The TV studio went quiet as we started the sound check. Back in the sound room, the club president was trying to get our mics to work.
“Recite the Pledge of Allegiance,” he said to me through the headpiece.
And so I started. I hadn’t said the Pledge for, oh, maybe 10 years, but it was ingrained in my memory from countless recitations in elementary school. “I pledge allegiance, to the flag, of the United States of America . . . one nation, I forget a part, indivisible, with liberty and justice for all.”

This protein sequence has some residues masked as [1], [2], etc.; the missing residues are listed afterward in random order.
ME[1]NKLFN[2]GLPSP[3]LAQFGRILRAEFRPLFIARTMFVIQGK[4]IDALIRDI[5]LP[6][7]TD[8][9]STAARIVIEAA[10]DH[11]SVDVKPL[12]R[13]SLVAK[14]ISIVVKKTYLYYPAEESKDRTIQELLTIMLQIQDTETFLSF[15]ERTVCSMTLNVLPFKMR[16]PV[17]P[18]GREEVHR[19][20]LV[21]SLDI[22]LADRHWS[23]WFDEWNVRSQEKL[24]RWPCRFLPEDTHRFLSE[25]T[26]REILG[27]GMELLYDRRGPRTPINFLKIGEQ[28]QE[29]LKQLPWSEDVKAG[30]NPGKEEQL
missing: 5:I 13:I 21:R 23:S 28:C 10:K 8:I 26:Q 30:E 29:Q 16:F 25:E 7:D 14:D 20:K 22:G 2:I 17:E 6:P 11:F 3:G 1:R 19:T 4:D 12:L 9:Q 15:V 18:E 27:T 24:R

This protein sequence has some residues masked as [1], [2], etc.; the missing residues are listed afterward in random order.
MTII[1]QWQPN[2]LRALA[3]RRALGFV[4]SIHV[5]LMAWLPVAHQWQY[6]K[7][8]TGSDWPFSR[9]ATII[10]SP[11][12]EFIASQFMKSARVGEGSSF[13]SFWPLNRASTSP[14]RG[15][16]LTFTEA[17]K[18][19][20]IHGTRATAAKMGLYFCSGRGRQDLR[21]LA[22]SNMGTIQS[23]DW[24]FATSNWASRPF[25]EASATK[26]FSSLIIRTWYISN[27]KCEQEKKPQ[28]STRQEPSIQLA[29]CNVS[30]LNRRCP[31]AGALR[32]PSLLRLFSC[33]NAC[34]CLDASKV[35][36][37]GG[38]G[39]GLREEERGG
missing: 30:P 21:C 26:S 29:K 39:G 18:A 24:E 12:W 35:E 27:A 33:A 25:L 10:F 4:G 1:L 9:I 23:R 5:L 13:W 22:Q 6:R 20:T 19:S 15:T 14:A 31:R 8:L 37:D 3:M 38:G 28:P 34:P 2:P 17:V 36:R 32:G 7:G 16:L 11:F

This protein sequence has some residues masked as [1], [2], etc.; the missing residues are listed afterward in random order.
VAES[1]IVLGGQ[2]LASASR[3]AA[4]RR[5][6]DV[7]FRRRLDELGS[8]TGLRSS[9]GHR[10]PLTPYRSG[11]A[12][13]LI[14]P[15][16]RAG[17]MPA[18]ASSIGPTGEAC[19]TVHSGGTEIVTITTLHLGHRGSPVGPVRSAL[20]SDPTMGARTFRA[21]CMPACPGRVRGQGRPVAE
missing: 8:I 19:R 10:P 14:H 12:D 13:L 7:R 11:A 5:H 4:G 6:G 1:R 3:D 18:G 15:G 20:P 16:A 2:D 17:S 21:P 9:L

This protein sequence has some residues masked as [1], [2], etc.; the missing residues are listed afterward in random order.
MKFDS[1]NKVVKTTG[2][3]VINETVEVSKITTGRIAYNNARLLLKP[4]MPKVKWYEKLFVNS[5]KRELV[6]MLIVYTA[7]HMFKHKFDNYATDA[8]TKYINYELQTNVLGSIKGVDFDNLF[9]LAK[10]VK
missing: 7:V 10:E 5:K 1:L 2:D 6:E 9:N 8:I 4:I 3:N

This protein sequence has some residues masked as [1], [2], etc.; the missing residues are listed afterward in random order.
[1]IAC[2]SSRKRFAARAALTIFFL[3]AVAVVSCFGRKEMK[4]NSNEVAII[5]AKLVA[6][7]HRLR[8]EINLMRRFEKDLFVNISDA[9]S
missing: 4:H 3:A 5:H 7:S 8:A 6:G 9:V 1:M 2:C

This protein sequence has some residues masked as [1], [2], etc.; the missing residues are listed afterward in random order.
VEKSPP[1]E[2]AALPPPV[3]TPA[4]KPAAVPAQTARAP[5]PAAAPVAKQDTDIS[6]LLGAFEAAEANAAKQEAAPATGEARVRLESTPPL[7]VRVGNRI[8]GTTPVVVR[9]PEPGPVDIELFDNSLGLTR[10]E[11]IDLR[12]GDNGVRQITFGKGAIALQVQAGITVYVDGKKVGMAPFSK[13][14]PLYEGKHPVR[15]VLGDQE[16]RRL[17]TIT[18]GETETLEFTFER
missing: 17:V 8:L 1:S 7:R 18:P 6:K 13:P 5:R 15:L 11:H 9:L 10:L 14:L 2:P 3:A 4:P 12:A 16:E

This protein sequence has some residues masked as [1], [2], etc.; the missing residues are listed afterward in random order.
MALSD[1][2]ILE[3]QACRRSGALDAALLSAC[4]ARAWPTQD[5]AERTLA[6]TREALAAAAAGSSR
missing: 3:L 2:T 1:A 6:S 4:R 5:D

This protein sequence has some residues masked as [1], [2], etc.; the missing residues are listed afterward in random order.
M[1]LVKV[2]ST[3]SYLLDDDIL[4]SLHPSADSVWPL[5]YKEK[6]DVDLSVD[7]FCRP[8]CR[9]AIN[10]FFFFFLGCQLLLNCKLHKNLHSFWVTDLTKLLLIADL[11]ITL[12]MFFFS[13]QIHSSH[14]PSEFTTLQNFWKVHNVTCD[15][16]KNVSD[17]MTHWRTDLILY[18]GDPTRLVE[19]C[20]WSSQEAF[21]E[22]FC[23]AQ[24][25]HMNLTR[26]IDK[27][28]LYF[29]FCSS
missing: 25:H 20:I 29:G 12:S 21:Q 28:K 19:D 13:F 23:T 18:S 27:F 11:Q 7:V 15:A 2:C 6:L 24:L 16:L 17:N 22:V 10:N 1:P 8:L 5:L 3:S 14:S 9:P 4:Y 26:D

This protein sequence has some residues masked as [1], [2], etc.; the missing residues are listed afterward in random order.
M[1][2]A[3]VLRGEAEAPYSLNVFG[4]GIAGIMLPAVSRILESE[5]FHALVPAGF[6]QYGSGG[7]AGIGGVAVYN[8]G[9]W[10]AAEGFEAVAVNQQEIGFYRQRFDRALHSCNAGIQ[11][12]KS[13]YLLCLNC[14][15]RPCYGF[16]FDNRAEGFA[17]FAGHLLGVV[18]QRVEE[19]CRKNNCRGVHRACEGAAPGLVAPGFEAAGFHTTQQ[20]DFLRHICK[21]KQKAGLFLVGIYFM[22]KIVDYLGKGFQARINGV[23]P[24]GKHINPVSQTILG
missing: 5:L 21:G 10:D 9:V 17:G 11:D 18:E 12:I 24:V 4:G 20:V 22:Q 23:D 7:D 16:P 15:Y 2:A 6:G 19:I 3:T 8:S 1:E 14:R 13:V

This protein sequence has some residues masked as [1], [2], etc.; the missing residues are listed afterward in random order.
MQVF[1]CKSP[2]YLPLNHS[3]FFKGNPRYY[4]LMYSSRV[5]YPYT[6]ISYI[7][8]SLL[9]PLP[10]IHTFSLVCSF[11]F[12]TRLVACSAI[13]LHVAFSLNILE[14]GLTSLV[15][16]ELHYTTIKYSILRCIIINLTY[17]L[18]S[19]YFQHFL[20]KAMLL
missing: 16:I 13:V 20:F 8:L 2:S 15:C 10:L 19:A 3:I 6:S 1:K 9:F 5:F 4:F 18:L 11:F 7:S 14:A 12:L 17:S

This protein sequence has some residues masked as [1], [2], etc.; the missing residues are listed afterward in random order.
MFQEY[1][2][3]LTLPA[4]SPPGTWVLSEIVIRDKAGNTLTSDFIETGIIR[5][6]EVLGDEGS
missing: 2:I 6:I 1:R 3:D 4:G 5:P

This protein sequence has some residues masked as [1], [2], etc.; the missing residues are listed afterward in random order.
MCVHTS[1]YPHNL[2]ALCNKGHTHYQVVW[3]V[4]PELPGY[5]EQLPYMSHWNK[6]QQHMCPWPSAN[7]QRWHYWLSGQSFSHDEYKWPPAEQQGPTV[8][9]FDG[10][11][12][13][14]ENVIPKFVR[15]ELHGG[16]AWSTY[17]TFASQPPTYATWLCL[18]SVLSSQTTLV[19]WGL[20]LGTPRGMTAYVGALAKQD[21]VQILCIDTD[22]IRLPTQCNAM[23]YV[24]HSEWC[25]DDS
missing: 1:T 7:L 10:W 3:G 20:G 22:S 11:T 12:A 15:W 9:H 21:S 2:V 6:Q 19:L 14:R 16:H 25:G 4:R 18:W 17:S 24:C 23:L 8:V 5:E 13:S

I didn’t realize what had happened until later. I had experienced selective memory loss—“under God” had been edited out at a subconscious level, due to my environment and my habit of not mentioning God.
This selective memory loss happened again last summer at work. I attempted to describe an encounter with a rude customer to a colleague, and suddenly I found myself at a loss for words. You see, I’ve formed a solid habit of only saying positive/neutral things about other people, and it seems that this habit has become self-enforcing.
I didn’t realize habits, particularly self-censorship, could become so deeply embedded. It’s amazing and a bit scary at the same time. The moral of the story: watch your habits.